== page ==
Sean Spicer: Sessions Was '100 Percent Straight' With Senate Committee

Those suggesting the attorney general lied during his confirmation hearing should be "ashamed," the White House spokesman said.

WASHINGTON ― White House spokesman Sean Spicer on Thursday defended embattled Attorney General Jeff Sessions amid reports that Sessions misled senators about two meetings he had last year with Russia’s ambassador to the United States. 

“There’s nothing to recuse himself [over], he was 100 percent straight with the committee, and I think people who are choosing to play partisan politics with this should be ashamed of themselves,” Spicer told Fox News Channel’s Abby Huntsman, in an interview scheduled to air Friday morning.

Spicer was responding to bipartisan demands from Congress that the attorney general recuse himself from any Justice Department investigations into ties between the Trump campaign and Russia, or Russian influence in last year’s presidential election.

Last month, during his Senate confirmation hearing, Sessions denied under oath that he had any “communications with the Russians” during the presidential campaign. A Washington Post report late Wednesday detailed two such meetings between Sessions and Russian Ambassador Sergey Kislyak ― one at an event in July, and another in Sessions’ Senate office in September.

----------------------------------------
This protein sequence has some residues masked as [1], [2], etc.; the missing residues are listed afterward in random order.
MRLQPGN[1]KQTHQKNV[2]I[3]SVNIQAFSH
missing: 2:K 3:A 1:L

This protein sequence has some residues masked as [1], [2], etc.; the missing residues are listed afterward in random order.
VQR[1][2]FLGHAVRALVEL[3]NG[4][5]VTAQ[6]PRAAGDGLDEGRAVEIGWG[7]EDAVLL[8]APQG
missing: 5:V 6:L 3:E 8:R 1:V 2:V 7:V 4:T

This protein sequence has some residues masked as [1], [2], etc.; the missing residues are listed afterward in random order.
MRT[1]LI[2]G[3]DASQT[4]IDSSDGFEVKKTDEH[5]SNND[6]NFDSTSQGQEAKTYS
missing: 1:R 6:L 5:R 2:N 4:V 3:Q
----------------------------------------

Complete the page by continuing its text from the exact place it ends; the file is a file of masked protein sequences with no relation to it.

Sessions insisted Thursday that he was acting in his capacity as a senator, and not as a Trump campaign surrogate and adviser, when he met with the Russian envoy. The White House has since told numerous news outlets that it only learned of these meetings Wednesday night, from The Washington Post. 

By midday Thursday, a growing number of lawmakers in both parties were calling on Sessions to remove himself from any Russia investigations. Some Democrats suggested that Sessions had lied under oath to the Senate Judiciary Committee and demanded the attorney general resign. 

Spicer’s insistence that there was “nothing” for Sessions to recuse himself over mirrors the White House spokesman’s previous comments suggesting there is nothing to investigate regarding Russia’s influence during the 2016 election. 

“I think Russia’s involvement in campaign activity has been investigated up and down,” Spicer said at a daily press briefing earlier this week. “The question becomes, if there is nothing further to investigate, then what are you asking people to investigate?”